She adjusted the strap of the bag she carried slung across her body, and put her hand inside it for the umpteenth time, finding reassurance in the cool metal of the bolt cutter and the heavy duty flash light.

She'd put the flash light back in the bag a half hour ago. It wasn't really light out yet, but it was close enough to dawn, and she knew the area well enough to find her way in the dark.


If a picture is worth a thousand words, how many is a video worth? I will not make my average 323 words today because I was out gallivanting all day, and because I watched the Tour de France coverage first thing in the morning, and then again tonight.

So I will just leave you with this:


PS: awwww it has been removed. :-( It was the coverage from inside the two team cars, showing the sports directors "fevering" along and bursting out in cheers when Tony Martin got the win. I heard the next day that Davide Bramati, the driver of one of the cars, was fined and suspended from driving a team car for a day because he was not wearing a seat belt. Ooops.


"Explain this to me like I'm a four-year old."

I like this line from the movie "Philadelphia". I liked how Denzel Washington's lawyer character uses it as a legal tactic, but I also like it a rule to live by. Can you explain it easily, whatever "it" is?

If you cannot, try to wrap your head around it (How does that work, actually, come to think of it? A wrap-around head? That sounds kind of painful.)

But seriously, if you cannot explain it, try to clarify your thoughts. Line up the points for your argument. Provide background information and context. Don't just give an opinion and justify it with "BECAUSE I SAID SO!", but give me real reasons supported by logic.

Why do I care about this? I like my brain. I enjoy thinking. And I worry about my brain's abilities to reason. Some days I feel like I cannot form a coherent train of thought. In German, the expression is "ich kann nicht von zwölf bis Mittag denken" - I can't think from twelve to noon.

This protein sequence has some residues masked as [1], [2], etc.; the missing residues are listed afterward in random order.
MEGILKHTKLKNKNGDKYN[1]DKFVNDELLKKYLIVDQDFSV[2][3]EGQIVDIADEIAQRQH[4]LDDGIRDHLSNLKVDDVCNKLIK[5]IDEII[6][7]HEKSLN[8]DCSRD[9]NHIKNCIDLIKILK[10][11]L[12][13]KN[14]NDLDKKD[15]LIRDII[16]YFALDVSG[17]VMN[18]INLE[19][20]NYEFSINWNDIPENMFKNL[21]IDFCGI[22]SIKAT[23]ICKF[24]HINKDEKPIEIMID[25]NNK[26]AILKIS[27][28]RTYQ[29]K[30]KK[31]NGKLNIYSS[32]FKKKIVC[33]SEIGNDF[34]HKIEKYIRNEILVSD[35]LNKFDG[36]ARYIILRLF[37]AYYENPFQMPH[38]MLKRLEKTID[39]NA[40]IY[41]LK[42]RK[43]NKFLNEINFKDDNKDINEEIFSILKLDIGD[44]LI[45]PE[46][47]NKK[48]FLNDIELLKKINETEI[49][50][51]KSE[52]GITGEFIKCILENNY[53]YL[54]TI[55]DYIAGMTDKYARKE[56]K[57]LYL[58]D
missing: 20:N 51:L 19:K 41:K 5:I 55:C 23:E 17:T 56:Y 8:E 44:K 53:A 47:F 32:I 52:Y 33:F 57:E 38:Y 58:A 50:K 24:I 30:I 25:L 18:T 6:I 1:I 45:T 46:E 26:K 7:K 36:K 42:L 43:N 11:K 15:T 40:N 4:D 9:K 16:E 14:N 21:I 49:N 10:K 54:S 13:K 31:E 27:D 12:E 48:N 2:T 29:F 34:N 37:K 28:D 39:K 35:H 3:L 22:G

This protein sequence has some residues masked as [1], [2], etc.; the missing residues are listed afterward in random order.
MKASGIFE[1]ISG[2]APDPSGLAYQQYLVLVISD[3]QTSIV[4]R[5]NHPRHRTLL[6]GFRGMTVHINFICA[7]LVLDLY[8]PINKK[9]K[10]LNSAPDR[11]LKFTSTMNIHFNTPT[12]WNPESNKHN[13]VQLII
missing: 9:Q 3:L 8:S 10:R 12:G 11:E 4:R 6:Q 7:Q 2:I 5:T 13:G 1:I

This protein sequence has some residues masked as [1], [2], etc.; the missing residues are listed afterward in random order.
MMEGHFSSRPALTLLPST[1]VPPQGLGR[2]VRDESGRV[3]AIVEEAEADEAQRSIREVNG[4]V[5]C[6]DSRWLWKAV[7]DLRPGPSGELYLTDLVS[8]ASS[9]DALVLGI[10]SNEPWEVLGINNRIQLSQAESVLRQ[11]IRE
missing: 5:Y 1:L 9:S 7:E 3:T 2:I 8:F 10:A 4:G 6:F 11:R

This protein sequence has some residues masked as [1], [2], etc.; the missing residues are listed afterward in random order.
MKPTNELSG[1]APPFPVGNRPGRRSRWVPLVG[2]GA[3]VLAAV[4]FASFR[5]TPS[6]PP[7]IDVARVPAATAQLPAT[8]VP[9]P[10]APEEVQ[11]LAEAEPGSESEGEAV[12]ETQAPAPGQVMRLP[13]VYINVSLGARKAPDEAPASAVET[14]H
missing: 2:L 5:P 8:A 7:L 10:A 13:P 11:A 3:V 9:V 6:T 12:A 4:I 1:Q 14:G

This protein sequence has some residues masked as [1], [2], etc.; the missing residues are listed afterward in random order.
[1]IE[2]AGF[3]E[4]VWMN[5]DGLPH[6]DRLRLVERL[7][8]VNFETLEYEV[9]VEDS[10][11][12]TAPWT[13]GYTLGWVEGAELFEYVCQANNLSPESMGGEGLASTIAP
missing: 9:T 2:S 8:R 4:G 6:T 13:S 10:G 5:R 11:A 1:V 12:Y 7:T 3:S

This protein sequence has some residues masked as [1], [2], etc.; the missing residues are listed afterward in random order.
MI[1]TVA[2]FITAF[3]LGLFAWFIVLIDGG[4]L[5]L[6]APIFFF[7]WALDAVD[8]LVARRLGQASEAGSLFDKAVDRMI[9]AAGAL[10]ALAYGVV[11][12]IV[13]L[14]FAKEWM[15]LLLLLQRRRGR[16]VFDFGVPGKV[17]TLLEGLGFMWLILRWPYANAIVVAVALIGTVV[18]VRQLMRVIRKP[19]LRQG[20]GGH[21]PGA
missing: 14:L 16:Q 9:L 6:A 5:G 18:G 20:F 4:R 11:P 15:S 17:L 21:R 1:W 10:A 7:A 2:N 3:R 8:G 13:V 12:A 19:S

Remember yesterday, when I said I had no words, only crap? My thoughts were all ajumble. I could not think of anything to discuss, and once I went to my original prompt of "disagreements", I could not get the thoughts from my head to paper/screen. Why is this so tough some times? Shouldn't this get easier with practice? Or am I getting old and decrepit already?

Today I started my day with a doctor's appointment: I had my breasts squeezed and imaged for the annual mammogram. The technician and I talked about getting old, and she mentioned the film about Glen Campbell and his Alzheimer's disease. I told her that this is the thing I am most afraid of for my old age: getting senile and forgetting who people are, who I am, where I am. As I said above, I like my brain and the thoughts therein. All the words in my head, all my memories, all my cleverness, this is who I am.

If I should lose that, then who would I be? 


Write your words, taunts the prompt. But what if I don't have any? Or at least, not any good ones, just crap?

I was going to write about DISAGREEMENT, and how everything in the news has become such a shouting match. I know I sound like a crotchety old person shaking my feeble fist, but jeeeez! Why is everything such a battle? If Jon Stewart skewers Fox News, some aggregator sites will repackage and repost a video clip declaring that he DESTROYED Fox News, when all he did was voice an opinion. I am so sick and tired of the hyperbole. No, really, I literally am. It's probably adrenal fatigue, from all the outrage I am pushed to feel.

One of the worst things is how easily I am manipulated. I hate when I notice it, but there are lots of time when I find myself suckered into clicking on the bait. It really does work, and I hate myself afterward and feel so CHEAP.

Anyway, back to disagreements. It's all about being right vs. being wrong, which bugs the shit out of me. As if that is always the only option. What about nuances? What about "one does not exclude the other"? What about some part of your argument may be valid and I agree with it, and I only disagree with another part?

 Sports use the same setup. It's a smidgen different for this year's Tour de France, where there are four main contenders, but every year before that, the network played up the Big Battle Between two rivals. And then of course, this being the Tour de France, nothing ever comes out the way you expect, and instead of Contador vs. Froome last year, they both had to abandon the race due to crashes and injuries.


I still feel like I have not gotten anywhere near the words in the back of my head, but hey! As one of my NaNoWriMo friends says during events like this: Choosing done over good every day. So that's what I did, and wuddaya know, I made my word goal.